DARPA: Calling all cyber geneticists

Technology sought would develop cyber equivalent of DNA to identify cyberattackers

The Defense Advanced Research Projects Agency is looking for technologists who can think like scientists to develop and use the cyber equivalent of fingerprints or DNA to pinpoint the origins of a cyberattack.

DARPA’s Cyber Genome Program is a four-year, $43 million program in which the agency will fund projects that make use of digital artifacts collected from computing systems, storage media and networks to “produce revolutionary cyber defense and investigatory technologies,” according to a broad agency announcement published Jan. 28. DARPA officials said they plan to make multiple awards under the program.

In particular, they are looking for technical research on:

  • “Cyber Genetics” to create lineage trees for a class of digital artifacts to gain a better understanding of software evolution and aid in software and/or malware attribution.
  • “Cyber Anthropology and Sociology” to investigate the social relationships between artifacts and the interactions between system users and software.
  • “Cyber Physiology,” which will involve developing technologies that can conduct automated analysis of binary software to assist analysts in understanding its function and intent.

“Each of the technical areas will develop the cyber equivalent of fingerprints or DNA to facilitate developing the digital equivalent of genotype, as well as observed and inferred phenotype in order to determine the identity, lineage and provenance of digital artifacts and users,” according to the announcement.

The agency is taking questions on the project until Feb. 10, and an initial deadline for submissions is March 15. The final closing date is Sept. 29.

About the Author

Ben Bain is a reporter for Federal Computer Week.

FCW in Print

In the latest issue: Looking back on three decades of big stories in federal IT.

Featured

  • FCW @ 30 GPS

    FCW @ 30

    Since 1987, FCW has covered it all -- the major contracts, the disruptive technologies, the picayune scandals and the many, many people who make federal IT function. Here's a look back at six of the most significant stories.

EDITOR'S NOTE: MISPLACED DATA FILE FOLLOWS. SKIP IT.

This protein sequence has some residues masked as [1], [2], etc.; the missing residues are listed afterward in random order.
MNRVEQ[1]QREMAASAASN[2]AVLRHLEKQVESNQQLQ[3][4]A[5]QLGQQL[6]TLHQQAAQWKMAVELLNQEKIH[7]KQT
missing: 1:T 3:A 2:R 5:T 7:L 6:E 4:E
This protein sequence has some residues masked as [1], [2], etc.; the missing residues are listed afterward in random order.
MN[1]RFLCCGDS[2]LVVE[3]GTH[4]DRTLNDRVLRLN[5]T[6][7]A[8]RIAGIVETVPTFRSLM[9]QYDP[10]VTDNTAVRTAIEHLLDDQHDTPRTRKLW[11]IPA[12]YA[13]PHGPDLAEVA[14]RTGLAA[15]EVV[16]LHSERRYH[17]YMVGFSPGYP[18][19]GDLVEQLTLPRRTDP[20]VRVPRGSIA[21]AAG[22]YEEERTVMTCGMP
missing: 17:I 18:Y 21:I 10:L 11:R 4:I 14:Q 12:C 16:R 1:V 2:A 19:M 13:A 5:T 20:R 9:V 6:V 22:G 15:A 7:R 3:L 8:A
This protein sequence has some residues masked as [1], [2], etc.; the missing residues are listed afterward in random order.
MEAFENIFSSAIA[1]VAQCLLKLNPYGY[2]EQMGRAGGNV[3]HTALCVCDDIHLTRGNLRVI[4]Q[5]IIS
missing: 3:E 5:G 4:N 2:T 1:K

• Shutterstock image.

    A 'minibus' appropriations package could be in the cards

    A short-term funding bill is expected by Sept. 30 to keep the federal government operating through early December, but after that the options get more complicated.

  • Defense Secretary Ash Carter speaks at the TechCrunch Disrupt conference in San Francisco

    DOD launches new tech hub in Austin

    The DOD is opening a new Defense Innovation Unit Experimental office in Austin, Texas, while Congress debates legislation that could defund DIUx.

  • Shutterstock image.

    Merged IT modernization bill punts on funding

    A House panel approved a new IT modernization bill that appears poised to pass, but key funding questions are left for appropriators.

  • General Frost

    Army wants cyber capability everywhere

    The Army's cyber director said cyber, electronic warfare and information operations must be integrated into warfighters' doctrine and training.

  • Rising Star 2013

    Meet the 2016 Rising Stars

    FCW honors 30 early-career leaders in federal IT.

Reader comments

Mon, Feb 8, 2010 oh10101

Neo-Neuropology Bugs create a weakness Bots perform a task Virus exploit a weakness ... Scans diagnostics for causes of weakness, should always start at the source code. Trust not that good source DNA is bugs, bots, virus... code free.

Please post your comments here. Comments are moderated, so they may not appear immediately after submitting. We will not post comments that we consider abusive or off-topic.

Please type the letters/numbers you see above

More from 1105 Public Sector Media Group